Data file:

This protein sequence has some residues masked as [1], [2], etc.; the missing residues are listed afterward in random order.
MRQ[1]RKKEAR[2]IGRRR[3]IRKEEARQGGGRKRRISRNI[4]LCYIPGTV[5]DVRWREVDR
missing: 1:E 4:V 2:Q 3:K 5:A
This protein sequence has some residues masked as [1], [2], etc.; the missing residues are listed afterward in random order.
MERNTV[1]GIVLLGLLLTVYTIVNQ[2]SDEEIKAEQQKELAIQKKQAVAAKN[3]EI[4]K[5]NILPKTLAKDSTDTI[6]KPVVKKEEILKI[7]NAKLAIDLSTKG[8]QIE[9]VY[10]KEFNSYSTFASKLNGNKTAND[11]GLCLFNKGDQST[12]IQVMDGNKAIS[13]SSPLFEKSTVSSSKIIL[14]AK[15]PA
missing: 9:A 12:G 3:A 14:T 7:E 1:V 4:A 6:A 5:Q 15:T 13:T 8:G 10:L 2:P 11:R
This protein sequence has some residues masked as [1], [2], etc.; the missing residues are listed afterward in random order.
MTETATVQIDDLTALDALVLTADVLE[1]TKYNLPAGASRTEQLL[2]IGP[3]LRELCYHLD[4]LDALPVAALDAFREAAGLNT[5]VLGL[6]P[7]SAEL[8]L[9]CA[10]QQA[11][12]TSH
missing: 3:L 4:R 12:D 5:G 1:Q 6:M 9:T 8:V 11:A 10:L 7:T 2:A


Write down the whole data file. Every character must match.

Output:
This protein sequence has some residues masked as [1], [2], etc.; the missing residues are listed afterward in random order.
MRQ[1]RKKEAR[2]IGRRR[3]IRKEEARQGGGRKRRISRNI[4]LCYIPGTV[5]DVRWREVDR
missing: 1:E 4:V 2:Q 3:K 5:A
This protein sequence has some residues masked as [1], [2], etc.; the missing residues are listed afterward in random order.
MERNTV[1]GIVLLGLLLTVYTIVNQ[2]SDEEIKAEQQKELAIQKKQAVAAKN[3]EI[4]K[5]NILPKTLAKDSTDTI[6]KPVVKKEEILKI[7]NAKLAIDLSTKG[8]QIE[9]VY[10]KEFNSYSTFASKLNGNKTAND[11]GLCLFNKGDQST[12]IQVMDGNKAIS[13]SSPLFEKSTVSSSKIIL[14]AK[15]PA
missing: 9:A 12:G 3:A 14:T 7:E 1:V 4:A 6:A 5:Q 15:T 13:T 8:G 10:L 2:P 11:R
This protein sequence has some residues masked as [1], [2], etc.; the missing residues are listed afterward in random order.
MTETATVQIDDLTALDALVLTADVLE[1]TKYNLPAGASRTEQLL[2]IGP[3]LRELCYHLD[4]LDALPVAALDAFREAAGLNT[5]VLGL[6]P[7]SAEL[8]L[9]CA[10]QQA[11][12]TSH
missing: 3:L 4:R 12:D 5:G 1:Q 6:M 9:T 8:V 11:A 10:L 7:T 2:A